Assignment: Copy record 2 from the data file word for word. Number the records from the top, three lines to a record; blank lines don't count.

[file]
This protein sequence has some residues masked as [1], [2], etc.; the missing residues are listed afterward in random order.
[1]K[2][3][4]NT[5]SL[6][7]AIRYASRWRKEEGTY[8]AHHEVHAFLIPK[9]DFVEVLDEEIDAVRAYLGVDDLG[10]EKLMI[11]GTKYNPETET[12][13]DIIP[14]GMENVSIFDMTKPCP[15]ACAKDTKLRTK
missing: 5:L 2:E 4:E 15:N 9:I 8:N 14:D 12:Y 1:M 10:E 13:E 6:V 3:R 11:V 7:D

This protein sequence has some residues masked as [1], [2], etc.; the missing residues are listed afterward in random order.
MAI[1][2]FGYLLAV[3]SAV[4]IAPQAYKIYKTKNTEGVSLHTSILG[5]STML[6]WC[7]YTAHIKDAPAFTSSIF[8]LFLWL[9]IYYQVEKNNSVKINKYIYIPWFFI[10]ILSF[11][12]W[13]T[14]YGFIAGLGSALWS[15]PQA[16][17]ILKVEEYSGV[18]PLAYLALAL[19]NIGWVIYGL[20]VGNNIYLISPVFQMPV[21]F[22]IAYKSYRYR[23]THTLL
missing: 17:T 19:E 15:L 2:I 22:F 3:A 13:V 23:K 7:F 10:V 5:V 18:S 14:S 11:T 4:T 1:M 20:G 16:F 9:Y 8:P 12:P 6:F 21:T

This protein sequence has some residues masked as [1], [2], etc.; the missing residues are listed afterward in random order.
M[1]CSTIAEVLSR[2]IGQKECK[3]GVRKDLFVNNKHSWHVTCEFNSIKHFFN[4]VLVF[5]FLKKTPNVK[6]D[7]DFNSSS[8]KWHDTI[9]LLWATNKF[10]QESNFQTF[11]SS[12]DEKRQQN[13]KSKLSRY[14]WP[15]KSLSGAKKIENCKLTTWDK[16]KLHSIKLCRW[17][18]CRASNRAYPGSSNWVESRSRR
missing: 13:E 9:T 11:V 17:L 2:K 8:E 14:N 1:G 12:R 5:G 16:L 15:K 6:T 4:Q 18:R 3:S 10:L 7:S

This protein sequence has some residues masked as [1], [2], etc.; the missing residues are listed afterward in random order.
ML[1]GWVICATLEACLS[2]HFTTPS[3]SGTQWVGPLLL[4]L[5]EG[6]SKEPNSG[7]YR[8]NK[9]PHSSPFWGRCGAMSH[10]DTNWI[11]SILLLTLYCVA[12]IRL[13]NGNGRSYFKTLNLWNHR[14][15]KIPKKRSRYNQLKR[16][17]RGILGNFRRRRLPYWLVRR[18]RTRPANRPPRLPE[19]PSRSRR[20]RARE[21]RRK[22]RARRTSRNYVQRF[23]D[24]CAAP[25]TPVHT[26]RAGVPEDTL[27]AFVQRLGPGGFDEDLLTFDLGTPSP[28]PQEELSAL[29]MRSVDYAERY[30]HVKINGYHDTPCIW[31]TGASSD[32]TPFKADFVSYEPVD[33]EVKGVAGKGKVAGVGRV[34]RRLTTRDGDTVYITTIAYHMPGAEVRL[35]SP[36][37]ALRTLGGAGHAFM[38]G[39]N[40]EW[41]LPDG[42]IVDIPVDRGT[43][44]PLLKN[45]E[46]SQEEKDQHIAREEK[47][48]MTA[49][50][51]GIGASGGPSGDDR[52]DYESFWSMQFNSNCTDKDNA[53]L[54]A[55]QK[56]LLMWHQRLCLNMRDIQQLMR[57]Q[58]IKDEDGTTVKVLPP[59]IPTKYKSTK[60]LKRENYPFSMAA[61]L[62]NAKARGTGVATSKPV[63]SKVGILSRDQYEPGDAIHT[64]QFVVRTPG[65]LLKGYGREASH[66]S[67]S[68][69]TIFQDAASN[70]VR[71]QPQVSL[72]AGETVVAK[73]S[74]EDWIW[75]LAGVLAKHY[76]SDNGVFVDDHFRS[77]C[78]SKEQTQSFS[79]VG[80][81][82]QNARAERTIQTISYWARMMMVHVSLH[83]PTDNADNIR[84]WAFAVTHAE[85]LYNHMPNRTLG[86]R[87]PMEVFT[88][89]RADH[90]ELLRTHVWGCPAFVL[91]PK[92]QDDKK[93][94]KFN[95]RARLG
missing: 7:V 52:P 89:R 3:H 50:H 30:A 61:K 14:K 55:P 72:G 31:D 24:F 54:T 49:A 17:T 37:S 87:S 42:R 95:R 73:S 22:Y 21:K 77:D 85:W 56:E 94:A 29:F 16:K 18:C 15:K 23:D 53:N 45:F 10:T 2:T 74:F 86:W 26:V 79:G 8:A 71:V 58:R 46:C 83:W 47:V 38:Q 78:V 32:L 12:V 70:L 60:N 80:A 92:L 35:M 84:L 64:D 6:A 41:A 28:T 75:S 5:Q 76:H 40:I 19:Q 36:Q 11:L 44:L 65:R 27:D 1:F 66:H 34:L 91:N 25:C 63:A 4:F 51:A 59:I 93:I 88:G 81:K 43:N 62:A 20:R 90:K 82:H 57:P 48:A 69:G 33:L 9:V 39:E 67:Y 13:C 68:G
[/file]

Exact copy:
This protein sequence has some residues masked as [1], [2], etc.; the missing residues are listed afterward in random order.
MAI[1][2]FGYLLAV[3]SAV[4]IAPQAYKIYKTKNTEGVSLHTSILG[5]STML[6]WC[7]YTAHIKDAPAFTSSIF[8]LFLWL[9]IYYQVEKNNSVKINKYIYIPWFFI[10]ILSF[11][12]W[13]T[14]YGFIAGLGSALWS[15]PQA[16][17]ILKVEEYSGV[18]PLAYLALAL[19]NIGWVIYGL[20]VGNNIYLISPVFQMPV[21]F[22]IAYKSYRYR[23]THTLL
missing: 17:T 19:E 15:L 2:I 22:F 3:A 13:V 23:K 7:F 10:V 5:V 18:S 14:S 11:T 4:T 1:M 20:G 16:F 9:Y 8:P 12:P 6:F 21:T